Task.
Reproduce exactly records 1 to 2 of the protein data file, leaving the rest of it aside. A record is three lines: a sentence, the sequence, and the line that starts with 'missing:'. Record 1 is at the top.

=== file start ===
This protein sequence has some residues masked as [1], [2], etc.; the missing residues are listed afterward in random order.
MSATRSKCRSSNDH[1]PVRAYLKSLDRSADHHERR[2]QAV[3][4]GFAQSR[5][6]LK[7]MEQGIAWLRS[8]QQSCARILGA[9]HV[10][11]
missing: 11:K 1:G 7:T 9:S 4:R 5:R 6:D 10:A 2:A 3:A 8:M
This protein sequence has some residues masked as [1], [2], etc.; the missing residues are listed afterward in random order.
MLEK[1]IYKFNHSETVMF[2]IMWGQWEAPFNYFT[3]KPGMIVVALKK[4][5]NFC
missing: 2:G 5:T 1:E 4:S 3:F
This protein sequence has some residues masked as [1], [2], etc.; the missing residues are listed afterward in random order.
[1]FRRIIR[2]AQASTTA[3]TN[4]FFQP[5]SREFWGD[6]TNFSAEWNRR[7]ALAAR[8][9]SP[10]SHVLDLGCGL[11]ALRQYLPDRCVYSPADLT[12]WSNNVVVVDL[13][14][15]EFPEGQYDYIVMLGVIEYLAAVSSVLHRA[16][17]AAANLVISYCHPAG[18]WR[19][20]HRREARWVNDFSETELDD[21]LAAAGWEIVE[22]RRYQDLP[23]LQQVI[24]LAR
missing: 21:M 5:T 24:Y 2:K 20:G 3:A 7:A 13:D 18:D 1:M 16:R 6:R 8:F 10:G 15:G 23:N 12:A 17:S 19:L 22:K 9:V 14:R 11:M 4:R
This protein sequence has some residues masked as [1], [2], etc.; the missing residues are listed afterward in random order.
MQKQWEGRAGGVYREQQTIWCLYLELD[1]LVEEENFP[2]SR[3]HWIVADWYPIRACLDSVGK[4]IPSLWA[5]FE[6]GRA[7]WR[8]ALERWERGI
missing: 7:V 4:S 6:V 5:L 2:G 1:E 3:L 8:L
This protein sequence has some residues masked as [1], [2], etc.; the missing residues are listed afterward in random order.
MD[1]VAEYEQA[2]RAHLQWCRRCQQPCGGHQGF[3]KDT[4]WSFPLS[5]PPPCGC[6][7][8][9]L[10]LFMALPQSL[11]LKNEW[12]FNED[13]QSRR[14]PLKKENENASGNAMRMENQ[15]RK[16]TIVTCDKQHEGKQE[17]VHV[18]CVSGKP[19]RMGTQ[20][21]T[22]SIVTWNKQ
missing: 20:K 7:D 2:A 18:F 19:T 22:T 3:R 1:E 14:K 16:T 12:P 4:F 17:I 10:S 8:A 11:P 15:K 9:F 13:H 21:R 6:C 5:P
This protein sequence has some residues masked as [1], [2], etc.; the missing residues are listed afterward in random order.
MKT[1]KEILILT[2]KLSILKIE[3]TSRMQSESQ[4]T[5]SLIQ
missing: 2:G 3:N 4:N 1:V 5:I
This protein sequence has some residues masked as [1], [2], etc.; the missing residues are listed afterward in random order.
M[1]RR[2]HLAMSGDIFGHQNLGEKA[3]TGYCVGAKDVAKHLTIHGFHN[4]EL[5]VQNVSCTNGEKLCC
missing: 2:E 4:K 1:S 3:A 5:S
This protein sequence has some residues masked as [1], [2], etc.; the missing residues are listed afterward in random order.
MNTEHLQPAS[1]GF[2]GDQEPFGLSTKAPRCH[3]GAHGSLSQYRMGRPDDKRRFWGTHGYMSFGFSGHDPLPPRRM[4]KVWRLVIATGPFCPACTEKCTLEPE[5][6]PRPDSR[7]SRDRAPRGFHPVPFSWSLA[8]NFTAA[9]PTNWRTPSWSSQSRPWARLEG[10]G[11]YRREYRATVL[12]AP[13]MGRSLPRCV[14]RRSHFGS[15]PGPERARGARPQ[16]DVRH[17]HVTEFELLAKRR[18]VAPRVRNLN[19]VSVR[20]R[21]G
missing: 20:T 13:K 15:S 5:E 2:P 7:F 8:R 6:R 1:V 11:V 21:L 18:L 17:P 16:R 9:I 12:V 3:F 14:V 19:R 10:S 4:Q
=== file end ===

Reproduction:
This protein sequence has some residues masked as [1], [2], etc.; the missing residues are listed afterward in random order.
MSATRSKCRSSNDH[1]PVRAYLKSLDRSADHHERR[2]QAV[3][4]GFAQSR[5][6]LK[7]MEQGIAWLRS[8]QQSCARILGA[9]HV[10][11]
missing: 11:K 1:G 7:T 9:S 4:R 5:R 6:D 10:A 2:A 3:A 8:M
This protein sequence has some residues masked as [1], [2], etc.; the missing residues are listed afterward in random order.
MLEK[1]IYKFNHSETVMF[2]IMWGQWEAPFNYFT[3]KPGMIVVALKK[4][5]NFC
missing: 2:G 5:T 1:E 4:S 3:F